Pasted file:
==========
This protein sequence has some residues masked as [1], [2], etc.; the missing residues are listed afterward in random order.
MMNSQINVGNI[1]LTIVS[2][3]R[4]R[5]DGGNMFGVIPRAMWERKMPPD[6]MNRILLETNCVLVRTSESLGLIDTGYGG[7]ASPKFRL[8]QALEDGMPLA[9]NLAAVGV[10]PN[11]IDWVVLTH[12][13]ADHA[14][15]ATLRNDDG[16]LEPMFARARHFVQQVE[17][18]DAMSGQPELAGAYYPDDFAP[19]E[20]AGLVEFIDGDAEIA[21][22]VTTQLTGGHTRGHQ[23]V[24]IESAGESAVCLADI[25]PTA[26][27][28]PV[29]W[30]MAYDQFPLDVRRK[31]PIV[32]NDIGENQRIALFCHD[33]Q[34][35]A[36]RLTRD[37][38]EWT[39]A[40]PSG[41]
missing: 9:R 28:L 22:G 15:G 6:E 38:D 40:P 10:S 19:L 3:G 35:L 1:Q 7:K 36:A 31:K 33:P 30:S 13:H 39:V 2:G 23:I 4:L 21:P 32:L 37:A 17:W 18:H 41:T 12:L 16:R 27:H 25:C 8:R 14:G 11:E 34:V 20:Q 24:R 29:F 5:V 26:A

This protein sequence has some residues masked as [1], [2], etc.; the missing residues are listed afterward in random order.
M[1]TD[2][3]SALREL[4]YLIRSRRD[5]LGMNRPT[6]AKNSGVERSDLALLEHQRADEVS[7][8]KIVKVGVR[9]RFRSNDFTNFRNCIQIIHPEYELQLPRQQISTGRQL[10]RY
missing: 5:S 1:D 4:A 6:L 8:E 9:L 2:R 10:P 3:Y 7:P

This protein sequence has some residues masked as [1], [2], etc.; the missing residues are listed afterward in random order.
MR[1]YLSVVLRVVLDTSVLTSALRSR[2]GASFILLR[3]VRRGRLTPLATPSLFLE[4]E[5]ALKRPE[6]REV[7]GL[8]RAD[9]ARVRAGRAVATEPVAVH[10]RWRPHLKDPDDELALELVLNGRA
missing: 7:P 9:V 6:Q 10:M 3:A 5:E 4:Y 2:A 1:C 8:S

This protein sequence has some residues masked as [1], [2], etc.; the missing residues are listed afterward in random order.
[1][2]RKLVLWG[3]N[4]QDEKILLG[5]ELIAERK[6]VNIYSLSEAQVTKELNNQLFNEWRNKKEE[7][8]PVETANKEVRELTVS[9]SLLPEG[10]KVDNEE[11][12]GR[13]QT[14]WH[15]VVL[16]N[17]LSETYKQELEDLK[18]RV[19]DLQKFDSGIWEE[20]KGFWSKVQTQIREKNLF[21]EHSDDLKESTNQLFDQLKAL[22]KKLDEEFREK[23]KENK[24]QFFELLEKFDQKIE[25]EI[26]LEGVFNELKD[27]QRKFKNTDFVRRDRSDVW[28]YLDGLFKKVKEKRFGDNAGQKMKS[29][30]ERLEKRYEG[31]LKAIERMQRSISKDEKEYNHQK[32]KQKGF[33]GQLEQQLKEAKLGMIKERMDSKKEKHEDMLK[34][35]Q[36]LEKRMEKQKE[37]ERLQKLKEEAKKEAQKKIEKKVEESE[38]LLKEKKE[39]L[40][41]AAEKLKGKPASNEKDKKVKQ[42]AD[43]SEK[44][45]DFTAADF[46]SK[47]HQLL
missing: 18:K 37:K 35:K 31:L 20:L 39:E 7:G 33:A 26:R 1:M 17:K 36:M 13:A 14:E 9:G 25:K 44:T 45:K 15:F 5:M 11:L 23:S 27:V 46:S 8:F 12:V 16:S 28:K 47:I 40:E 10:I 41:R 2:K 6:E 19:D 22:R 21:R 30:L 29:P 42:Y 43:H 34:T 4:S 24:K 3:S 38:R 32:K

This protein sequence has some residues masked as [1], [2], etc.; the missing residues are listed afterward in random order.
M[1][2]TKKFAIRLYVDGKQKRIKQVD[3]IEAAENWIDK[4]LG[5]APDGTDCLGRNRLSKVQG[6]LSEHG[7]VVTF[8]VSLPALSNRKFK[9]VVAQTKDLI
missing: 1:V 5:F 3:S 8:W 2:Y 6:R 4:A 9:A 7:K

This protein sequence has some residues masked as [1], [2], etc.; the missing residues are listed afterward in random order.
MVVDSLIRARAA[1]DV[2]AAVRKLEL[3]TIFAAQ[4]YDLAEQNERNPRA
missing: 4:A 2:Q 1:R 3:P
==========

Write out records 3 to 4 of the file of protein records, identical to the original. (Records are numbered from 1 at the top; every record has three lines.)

This protein sequence has some residues masked as [1], [2], etc.; the missing residues are listed afterward in random order.
MR[1]YLSVVLRVVLDTSVLTSALRSR[2]GASFILLR[3]VRRGRLTPLATPSLFLE[4]E[5]ALKRPE[6]REV[7]GL[8]RAD[9]ARVRAGRAVATEPVAVH[10]RWRPHLKDPDDELALELVLNGRA
missing: 7:P 9:V 6:Q 10:M 3:A 5:E 4:Y 2:A 1:C 8:S

This protein sequence has some residues masked as [1], [2], etc.; the missing residues are listed afterward in random order.
[1][2]RKLVLWG[3]N[4]QDEKILLG[5]ELIAERK[6]VNIYSLSEAQVTKELNNQLFNEWRNKKEE[7][8]PVETANKEVRELTVS[9]SLLPEG[10]KVDNEE[11][12]GR[13]QT[14]WH[15]VVL[16]N[17]LSETYKQELEDLK[18]RV[19]DLQKFDSGIWEE[20]KGFWSKVQTQIREKNLF[21]EHSDDLKESTNQLFDQLKAL[22]KKLDEEFREK[23]KENK[24]QFFELLEKFDQKIE[25]EI[26]LEGVFNELKD[27]QRKFKNTDFVRRDRSDVW[28]YLDGLFKKVKEKRFGDNAGQKMKS[29][30]ERLEKRYEG[31]LKAIERMQRSISKDEKEYNHQK[32]KQKGF[33]GQLEQQLKEAKLGMIKERMDSKKEKHEDMLK[34][35]Q[36]LEKRMEKQKE[37]ERLQKLKEEAKKEAQKKIEKKVEESE[38]LLKEKKE[39]L[40][41]AAEKLKGKPASNEKDKKVKQ[42]AD[43]SEK[44][45]DFTAADF[46]SK[47]HQLL
missing: 18:K 37:K 35:K 31:L 20:L 39:E 7:G 33:A 26:R 1:M 17:K 36:M 13:A 14:E 9:G 25:K 44:T 45:K 15:F 5:M 11:L 23:S 27:V 46:S 8:F 12:V 16:S 28:K 47:I 40:E 10:I 41:R 2:K 6:E 19:D 22:R 21:R 30:L 29:P 42:Y 43:H 34:T 4:S 24:K 3:S 38:R 32:K